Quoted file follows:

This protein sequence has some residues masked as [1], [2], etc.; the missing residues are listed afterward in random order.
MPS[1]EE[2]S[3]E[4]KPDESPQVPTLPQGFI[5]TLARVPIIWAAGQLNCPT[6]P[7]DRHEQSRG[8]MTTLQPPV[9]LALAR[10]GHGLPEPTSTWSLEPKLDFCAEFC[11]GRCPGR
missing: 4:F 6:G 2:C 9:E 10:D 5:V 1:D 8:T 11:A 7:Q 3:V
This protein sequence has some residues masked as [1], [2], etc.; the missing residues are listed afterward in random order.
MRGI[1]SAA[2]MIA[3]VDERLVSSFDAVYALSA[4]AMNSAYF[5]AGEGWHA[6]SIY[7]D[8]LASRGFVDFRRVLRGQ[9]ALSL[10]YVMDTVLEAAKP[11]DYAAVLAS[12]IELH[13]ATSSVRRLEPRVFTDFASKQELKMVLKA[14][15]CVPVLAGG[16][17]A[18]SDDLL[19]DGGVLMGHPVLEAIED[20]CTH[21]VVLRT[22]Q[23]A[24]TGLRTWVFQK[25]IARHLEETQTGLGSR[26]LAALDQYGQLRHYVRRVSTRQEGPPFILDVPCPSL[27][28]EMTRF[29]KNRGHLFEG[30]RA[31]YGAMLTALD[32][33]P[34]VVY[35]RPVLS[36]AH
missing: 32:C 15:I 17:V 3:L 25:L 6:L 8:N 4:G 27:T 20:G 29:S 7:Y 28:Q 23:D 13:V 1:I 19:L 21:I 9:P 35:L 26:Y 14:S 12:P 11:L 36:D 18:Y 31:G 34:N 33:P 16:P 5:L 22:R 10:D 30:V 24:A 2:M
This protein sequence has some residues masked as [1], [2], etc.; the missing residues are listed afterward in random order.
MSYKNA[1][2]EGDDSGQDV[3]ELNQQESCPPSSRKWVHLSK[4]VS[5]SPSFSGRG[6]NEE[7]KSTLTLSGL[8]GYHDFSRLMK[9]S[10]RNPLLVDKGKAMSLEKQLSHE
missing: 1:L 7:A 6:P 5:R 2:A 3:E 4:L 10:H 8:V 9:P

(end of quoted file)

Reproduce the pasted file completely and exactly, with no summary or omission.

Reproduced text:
This protein sequence has some residues masked as [1], [2], etc.; the missing residues are listed afterward in random order.
MPS[1]EE[2]S[3]E[4]KPDESPQVPTLPQGFI[5]TLARVPIIWAAGQLNCPT[6]P[7]DRHEQSRG[8]MTTLQPPV[9]LALAR[10]GHGLPEPTSTWSLEPKLDFCAEFC[11]GRCPGR
missing: 4:F 6:G 2:C 9:E 10:D 5:V 1:D 8:T 11:A 7:Q 3:V
This protein sequence has some residues masked as [1], [2], etc.; the missing residues are listed afterward in random order.
MRGI[1]SAA[2]MIA[3]VDERLVSSFDAVYALSA[4]AMNSAYF[5]AGEGWHA[6]SIY[7]D[8]LASRGFVDFRRVLRGQ[9]ALSL[10]YVMDTVLEAAKP[11]DYAAVLAS[12]IELH[13]ATSSVRRLEPRVFTDFASKQELKMVLKA[14][15]CVPVLAGG[16][17]A[18]SDDLL[19]DGGVLMGHPVLEAIED[20]CTH[21]VVLRT[22]Q[23]A[24]TGLRTWVFQK[25]IARHLEETQTGLGSR[26]LAALDQYGQLRHYVRRVSTRQEGPPFILDVPCPSL[27][28]EMTRF[29]KNRGHLFEG[30]RA[31]YGAMLTALD[32][33]P[34]VVY[35]RPVLS[36]AH
missing: 32:C 15:I 17:V 3:L 25:L 6:L 8:N 4:G 27:T 20:G 29:S 7:Y 28:Q 23:D 13:V 1:I 19:L 21:I 9:P 35:L 26:Y 14:S 12:P 11:L 36:D 18:Y 31:G 34:N 33:P 16:P 5:L 22:R 10:D 30:V 24:A 2:M
This protein sequence has some residues masked as [1], [2], etc.; the missing residues are listed afterward in random order.
MSYKNA[1][2]EGDDSGQDV[3]ELNQQESCPPSSRKWVHLSK[4]VS[5]SPSFSGRG[6]NEE[7]KSTLTLSGL[8]GYHDFSRLMK[9]S[10]RNPLLVDKGKAMSLEKQLSHE
missing: 1:L 7:A 6:P 5:R 2:A 3:E 4:L 10:H 8:V 9:P